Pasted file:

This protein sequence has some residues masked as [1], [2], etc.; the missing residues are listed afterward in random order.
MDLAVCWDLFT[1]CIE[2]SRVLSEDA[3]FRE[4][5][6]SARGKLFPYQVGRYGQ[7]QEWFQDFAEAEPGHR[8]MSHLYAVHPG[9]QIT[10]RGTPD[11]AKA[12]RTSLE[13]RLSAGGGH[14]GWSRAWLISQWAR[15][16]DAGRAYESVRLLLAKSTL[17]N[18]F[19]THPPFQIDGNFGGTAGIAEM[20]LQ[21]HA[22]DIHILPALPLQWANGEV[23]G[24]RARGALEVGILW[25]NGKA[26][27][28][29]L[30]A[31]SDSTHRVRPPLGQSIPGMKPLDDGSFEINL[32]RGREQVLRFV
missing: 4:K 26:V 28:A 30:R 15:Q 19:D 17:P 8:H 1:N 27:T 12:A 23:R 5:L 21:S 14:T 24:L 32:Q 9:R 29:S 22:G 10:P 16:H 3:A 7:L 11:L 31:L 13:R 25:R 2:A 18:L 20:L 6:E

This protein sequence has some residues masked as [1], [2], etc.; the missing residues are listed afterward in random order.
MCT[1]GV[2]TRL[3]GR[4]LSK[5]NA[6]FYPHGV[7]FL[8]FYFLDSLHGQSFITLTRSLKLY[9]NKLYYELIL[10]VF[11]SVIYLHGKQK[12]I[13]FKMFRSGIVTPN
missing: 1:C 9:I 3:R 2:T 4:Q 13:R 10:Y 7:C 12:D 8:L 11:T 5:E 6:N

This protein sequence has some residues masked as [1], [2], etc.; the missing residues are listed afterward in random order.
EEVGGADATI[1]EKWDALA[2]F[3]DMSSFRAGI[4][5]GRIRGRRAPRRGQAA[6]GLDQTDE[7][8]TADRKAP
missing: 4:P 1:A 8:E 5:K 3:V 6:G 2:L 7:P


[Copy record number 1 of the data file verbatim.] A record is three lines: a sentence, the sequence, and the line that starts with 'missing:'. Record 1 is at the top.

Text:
This protein sequence has some residues masked as [1], [2], etc.; the missing residues are listed afterward in random order.
MDLAVCWDLFT[1]CIE[2]SRVLSEDA[3]FRE[4][5][6]SARGKLFPYQVGRYGQ[7]QEWFQDFAEAEPGHR[8]MSHLYAVHPG[9]QIT[10]RGTPD[11]AKA[12]RTSLE[13]RLSAGGGH[14]GWSRAWLISQWAR[15][16]DAGRAYESVRLLLAKSTL[17]N[18]F[19]THPPFQIDGNFGGTAGIAEM[20]LQ[21]HA[22]DIHILPALPLQWANGEV[23]G[24]RARGALEVGILW[25]NGKA[26][27][28][29]L[30]A[31]SDSTHRVRPPLGQSIPGMKPLDDGSFEINL[32]RGREQVLRFV
missing: 4:K 26:V 28:A 30:R 15:Q 19:D 17:P 8:H 1:N 27:T 12:A 23:R 5:L 21:S 14:T 24:L 32:Q 9:R 29:S 22:G 10:P 16:H 3:A 7:L 11:L 31:L 13:R 25:R 2:A 18:L 20:L 6:E